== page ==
|U.S. Cavalry in Yellowstone Park (photo: PBS)|
In 1886, a troop of U.S. Cavalry rode into Yellowstone Park in a remote corner of Wyoming to save its stunning scenic features and array of wildlife targeted for wholesale hunting and destructive commercial development. As recounted in Ken Burns’ PBS series “National Parks: America’s Best Idea,” the U.S. Army protected Yellowstone on behalf of the public for 30 years, until the creation of the National Park Service in 1916.
With our nation now threatened by industrial pollution’s impact on the world’s environment, the question is where is today’s cavalry? Where is the modern version of General Sheridan’s campaign to save a corner of the earth from the destructive forces the U.S. Army blazed the trails for and ushered into the American West?
Where is Uncle Sam’s national security plan to protect Americans from epidemic levels of cancer and other diseases from industrial toxins; from increasingly destructive floods and droughts, hurricanes and blizzards from industrially induced climate change; and from the precarious economy built on these self-destructive forces?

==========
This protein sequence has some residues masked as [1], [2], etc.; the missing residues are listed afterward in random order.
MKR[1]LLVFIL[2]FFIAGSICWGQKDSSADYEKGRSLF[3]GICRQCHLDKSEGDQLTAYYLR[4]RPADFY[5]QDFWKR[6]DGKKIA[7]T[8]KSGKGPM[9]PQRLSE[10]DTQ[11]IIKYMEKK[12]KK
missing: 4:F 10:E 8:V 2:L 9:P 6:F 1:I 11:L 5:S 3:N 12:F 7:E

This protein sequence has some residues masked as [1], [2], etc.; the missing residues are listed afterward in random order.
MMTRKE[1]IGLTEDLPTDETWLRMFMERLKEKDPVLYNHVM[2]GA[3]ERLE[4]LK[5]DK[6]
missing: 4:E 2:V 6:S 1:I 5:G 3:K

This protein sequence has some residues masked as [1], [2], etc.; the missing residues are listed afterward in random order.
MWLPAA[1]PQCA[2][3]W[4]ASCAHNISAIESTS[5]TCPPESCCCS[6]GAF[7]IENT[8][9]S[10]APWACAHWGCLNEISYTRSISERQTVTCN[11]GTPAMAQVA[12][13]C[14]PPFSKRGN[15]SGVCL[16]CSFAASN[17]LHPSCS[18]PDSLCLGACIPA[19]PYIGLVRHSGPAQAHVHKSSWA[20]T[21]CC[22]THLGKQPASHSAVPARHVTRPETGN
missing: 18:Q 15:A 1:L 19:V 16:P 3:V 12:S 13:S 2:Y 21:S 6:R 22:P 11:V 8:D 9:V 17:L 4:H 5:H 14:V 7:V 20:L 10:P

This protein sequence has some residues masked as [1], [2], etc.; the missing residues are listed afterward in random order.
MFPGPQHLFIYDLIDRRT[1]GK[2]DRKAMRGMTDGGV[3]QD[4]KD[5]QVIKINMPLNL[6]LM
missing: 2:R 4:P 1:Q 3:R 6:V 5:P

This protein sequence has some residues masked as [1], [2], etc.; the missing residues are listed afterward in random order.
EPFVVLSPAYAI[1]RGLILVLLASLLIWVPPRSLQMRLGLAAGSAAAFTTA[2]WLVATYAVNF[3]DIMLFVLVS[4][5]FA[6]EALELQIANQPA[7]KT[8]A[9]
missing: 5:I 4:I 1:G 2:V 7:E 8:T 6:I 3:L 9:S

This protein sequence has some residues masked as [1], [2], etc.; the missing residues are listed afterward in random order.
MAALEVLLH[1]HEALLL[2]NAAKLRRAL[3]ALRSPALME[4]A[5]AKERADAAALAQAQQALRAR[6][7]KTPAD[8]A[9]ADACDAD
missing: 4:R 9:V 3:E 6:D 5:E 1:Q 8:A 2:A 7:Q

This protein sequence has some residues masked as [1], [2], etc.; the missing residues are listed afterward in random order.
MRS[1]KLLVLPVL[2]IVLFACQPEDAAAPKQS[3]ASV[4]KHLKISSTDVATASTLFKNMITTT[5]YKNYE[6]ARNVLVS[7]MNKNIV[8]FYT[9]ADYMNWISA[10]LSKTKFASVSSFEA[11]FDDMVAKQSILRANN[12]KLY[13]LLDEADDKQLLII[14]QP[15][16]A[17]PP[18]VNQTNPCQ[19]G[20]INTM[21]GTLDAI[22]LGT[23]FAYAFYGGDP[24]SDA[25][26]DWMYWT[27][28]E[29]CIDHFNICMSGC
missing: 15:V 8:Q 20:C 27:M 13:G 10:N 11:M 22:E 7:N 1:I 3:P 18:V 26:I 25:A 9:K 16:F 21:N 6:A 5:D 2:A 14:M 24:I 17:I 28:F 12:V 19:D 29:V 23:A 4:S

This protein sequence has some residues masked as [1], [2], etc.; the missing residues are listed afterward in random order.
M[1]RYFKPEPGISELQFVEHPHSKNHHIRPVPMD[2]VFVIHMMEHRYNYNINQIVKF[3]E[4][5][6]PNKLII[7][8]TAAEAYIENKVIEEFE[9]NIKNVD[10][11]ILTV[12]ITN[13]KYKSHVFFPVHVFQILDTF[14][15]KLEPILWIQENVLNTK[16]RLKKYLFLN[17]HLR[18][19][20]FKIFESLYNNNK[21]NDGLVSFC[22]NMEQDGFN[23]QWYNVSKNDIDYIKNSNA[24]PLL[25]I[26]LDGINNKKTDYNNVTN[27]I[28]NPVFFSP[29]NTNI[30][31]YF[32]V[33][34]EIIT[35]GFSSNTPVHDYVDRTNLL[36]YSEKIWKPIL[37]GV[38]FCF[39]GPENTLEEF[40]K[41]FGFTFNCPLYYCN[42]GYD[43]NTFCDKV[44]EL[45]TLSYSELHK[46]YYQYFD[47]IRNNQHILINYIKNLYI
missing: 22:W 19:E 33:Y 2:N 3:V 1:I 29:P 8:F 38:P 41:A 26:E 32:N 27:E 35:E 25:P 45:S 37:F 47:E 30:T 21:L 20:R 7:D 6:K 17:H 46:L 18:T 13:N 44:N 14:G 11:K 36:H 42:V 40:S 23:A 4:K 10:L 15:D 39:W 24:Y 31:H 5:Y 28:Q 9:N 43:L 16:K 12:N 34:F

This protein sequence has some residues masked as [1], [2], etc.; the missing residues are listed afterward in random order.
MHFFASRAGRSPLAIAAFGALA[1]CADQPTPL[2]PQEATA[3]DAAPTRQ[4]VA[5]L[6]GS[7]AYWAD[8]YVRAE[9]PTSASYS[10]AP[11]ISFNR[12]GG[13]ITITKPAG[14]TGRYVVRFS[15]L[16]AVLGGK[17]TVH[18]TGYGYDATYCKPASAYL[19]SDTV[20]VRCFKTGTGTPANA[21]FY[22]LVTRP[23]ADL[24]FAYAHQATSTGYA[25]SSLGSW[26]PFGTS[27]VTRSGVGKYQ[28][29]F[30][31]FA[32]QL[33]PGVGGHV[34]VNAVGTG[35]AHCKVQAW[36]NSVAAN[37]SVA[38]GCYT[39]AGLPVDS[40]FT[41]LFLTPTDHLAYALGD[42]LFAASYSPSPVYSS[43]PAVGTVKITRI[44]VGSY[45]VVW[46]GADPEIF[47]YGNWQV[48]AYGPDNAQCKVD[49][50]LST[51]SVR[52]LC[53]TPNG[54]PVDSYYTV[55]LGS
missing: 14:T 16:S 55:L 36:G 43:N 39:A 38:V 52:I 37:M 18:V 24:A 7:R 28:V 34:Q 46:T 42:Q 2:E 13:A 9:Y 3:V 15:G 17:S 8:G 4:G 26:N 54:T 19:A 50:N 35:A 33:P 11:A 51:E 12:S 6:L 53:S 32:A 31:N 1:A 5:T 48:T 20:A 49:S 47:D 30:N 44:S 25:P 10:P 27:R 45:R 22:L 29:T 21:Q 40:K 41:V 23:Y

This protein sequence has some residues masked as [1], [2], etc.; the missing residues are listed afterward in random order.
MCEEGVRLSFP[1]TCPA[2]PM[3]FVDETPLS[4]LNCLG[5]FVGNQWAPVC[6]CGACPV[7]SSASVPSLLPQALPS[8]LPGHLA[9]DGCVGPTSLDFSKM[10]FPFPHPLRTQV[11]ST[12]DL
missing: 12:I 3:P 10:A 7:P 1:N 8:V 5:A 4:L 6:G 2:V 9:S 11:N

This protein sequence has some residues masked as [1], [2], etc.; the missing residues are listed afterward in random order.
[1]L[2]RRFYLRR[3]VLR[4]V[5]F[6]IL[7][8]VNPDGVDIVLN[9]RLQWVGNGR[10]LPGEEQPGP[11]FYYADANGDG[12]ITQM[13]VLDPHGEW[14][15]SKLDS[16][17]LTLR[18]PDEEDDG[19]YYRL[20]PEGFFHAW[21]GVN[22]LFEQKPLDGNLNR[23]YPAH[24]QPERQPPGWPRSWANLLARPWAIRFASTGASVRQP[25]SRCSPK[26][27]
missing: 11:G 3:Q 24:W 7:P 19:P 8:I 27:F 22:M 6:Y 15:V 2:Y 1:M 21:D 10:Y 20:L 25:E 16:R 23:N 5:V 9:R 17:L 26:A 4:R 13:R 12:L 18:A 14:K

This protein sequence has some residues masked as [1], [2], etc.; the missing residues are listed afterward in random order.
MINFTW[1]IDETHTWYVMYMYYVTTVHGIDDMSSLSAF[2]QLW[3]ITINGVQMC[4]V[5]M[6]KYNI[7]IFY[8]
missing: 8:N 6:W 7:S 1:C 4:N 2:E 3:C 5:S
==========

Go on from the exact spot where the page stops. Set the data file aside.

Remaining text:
In the absence of such a government commitment, a citizens’ army of several hundred thousand people trooped through New York City on Sunday to send a message to national and international leaders who are scheduled to meet this week at the United Nations. Among the wide variety of environmental, animal rights, human rights and other civic groups that sent substantial delegations to march through Times Square and other major streets in New York in the People’s Climate March was a small troop of military veterans.
“U.S. Military: Largest Consumer of Oil, Largest Emitter of CO2” read the message on a giant bomb-shaped float provided by Veterans For Peace. Other groups represented in this bloc of climate marchers were Iraq Veterans Against the War, Vietnam Veterans Against the War and Military Families Speak Out.
A banner carried by the vet contingent stated: “U.S. Military: Biggest Consumer of Fossil Fuels on Earth; Stop the War on Mother Earth.”
It wasn’t as dramatic perhaps as the U.S. Cavalry riding to the rescue of Yellowstone Park, but the People’s Climate March for saving the Earth from the destructive forces that the U.S. military is too often party to was an historic occasion.
|Veterans For Peace float (photo: Jan Barry)|